musicians started to play, the police tried to disperse and the whole
quarter was suddenly another fantastic, spontaneous demo. Not much
destruction or pillage, the mood that night was more of playing at
resisting the police, who obligingly supplied water hoses, gas, rubber
bullets and ineffectual charges. Around midnight, the police finally
released the original demo (still hostage on the bridge).

Tuesday, a small demo tried to march to the TV station to protest against
the repression, but Sunday and Monday had (understandably!) really got the
right scared and mad. All groups of more than 5 people were declared
illegal, and it was the police's turn to riot. Robocops and masked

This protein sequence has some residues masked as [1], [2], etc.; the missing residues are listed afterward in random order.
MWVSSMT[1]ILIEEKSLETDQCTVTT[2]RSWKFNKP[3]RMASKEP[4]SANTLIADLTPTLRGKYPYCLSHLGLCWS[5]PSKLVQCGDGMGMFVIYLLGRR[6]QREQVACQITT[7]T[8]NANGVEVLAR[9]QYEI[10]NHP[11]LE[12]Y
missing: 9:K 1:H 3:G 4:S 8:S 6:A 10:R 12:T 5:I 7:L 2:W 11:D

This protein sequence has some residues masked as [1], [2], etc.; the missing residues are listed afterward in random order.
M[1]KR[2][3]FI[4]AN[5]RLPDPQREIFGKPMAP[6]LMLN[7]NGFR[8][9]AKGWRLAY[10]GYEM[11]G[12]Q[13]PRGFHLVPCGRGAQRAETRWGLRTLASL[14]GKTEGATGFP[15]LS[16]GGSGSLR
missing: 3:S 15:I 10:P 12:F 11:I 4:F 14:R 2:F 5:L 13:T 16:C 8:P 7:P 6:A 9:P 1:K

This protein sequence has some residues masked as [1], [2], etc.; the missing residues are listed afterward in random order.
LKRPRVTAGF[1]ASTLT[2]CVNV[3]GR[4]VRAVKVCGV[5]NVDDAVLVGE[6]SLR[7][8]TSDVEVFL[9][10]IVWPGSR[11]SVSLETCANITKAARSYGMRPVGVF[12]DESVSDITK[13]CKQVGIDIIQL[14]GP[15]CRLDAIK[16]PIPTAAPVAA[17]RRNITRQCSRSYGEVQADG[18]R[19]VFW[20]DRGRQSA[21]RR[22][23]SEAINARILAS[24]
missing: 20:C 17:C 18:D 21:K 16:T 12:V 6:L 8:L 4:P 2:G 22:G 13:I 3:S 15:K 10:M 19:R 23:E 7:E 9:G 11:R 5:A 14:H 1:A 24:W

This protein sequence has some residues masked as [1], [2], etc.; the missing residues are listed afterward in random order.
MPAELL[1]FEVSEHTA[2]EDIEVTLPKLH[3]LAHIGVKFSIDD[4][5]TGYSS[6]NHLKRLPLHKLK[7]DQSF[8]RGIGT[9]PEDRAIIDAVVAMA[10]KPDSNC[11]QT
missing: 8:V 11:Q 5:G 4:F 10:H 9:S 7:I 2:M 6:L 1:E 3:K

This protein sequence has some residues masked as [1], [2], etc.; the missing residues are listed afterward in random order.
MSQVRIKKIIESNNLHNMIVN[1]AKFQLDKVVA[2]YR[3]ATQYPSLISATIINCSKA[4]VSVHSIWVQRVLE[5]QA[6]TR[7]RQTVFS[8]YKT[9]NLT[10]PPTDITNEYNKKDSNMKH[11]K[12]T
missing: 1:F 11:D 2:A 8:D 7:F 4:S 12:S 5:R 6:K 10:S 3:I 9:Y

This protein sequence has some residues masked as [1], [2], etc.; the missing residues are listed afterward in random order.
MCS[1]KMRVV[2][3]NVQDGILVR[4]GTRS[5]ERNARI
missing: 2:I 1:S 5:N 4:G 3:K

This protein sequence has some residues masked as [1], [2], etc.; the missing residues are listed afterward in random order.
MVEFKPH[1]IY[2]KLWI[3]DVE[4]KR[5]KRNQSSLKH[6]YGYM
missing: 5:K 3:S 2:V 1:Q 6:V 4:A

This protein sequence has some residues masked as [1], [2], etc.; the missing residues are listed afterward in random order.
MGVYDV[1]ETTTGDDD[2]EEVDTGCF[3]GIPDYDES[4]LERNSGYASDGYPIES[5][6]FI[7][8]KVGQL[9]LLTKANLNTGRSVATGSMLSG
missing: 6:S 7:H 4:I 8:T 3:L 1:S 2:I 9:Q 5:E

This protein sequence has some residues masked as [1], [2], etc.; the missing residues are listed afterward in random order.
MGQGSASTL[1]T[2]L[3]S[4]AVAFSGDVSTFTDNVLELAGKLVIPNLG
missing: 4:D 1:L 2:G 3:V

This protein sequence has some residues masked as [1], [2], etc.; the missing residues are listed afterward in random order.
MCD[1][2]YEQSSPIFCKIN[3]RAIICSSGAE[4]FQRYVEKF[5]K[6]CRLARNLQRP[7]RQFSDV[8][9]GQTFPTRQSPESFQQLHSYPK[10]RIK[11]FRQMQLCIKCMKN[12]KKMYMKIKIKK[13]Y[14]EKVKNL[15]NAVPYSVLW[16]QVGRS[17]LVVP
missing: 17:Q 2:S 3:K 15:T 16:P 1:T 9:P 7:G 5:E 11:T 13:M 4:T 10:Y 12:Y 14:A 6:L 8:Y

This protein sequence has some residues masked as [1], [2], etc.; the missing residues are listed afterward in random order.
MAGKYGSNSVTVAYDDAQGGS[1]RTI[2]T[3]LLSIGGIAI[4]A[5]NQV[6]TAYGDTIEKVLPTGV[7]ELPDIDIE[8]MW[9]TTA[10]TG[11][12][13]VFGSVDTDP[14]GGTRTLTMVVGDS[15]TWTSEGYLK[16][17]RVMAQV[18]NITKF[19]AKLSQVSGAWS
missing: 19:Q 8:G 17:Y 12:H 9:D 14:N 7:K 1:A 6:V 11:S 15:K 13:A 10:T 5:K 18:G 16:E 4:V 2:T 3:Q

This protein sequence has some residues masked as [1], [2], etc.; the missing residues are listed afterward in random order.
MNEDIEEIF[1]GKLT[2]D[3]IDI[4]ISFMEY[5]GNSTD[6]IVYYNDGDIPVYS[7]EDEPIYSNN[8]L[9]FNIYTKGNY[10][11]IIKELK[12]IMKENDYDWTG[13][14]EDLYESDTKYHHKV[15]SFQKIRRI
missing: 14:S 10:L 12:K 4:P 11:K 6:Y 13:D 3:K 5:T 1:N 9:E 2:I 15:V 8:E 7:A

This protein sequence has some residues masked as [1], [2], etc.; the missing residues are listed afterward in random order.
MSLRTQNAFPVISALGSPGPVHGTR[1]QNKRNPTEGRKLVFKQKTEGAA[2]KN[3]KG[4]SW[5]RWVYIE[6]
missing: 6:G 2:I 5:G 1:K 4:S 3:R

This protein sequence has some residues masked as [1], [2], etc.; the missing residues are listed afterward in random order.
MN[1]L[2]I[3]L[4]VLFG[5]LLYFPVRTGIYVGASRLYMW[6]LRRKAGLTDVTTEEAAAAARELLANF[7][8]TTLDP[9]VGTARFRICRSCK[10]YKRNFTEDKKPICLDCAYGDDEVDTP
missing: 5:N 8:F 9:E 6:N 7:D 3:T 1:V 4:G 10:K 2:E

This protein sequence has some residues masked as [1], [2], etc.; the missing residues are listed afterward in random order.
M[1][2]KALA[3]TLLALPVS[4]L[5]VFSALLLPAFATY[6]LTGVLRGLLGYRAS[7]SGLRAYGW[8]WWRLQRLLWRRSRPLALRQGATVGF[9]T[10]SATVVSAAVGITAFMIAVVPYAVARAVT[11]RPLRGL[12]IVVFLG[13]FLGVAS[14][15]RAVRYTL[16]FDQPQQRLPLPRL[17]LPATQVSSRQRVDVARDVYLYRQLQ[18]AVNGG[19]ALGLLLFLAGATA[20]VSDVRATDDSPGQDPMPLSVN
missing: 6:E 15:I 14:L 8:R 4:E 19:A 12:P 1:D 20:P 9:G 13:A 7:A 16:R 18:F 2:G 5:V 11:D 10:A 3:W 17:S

plainclothes policemen disguised as black block chased and beat up all the
young people in the neighborhood. Mini state of siege in Geneva! They even
filmed the FSL's emergency meeting from a rooftop opposite, just in case!

Finally, Friday, the FSL managed to hold a (short!) demo against the
repression, despite the interdiction.

In short, it was another "summit" of incredible intensity for the movement.
Thousands of people contributing all kinds of energies and ideas to make
all those debates, villages, demos, etc. happen. No doubt millions of
conversations and reflections over months. WTO summits won't be coming home
to Geneva soon! The movement is alive and kicking and despite all the
violence (obviously the only subject in the media) still well thought
of even by some people who had their windows broken! But that is also
because more and more people distinguish between the movement and the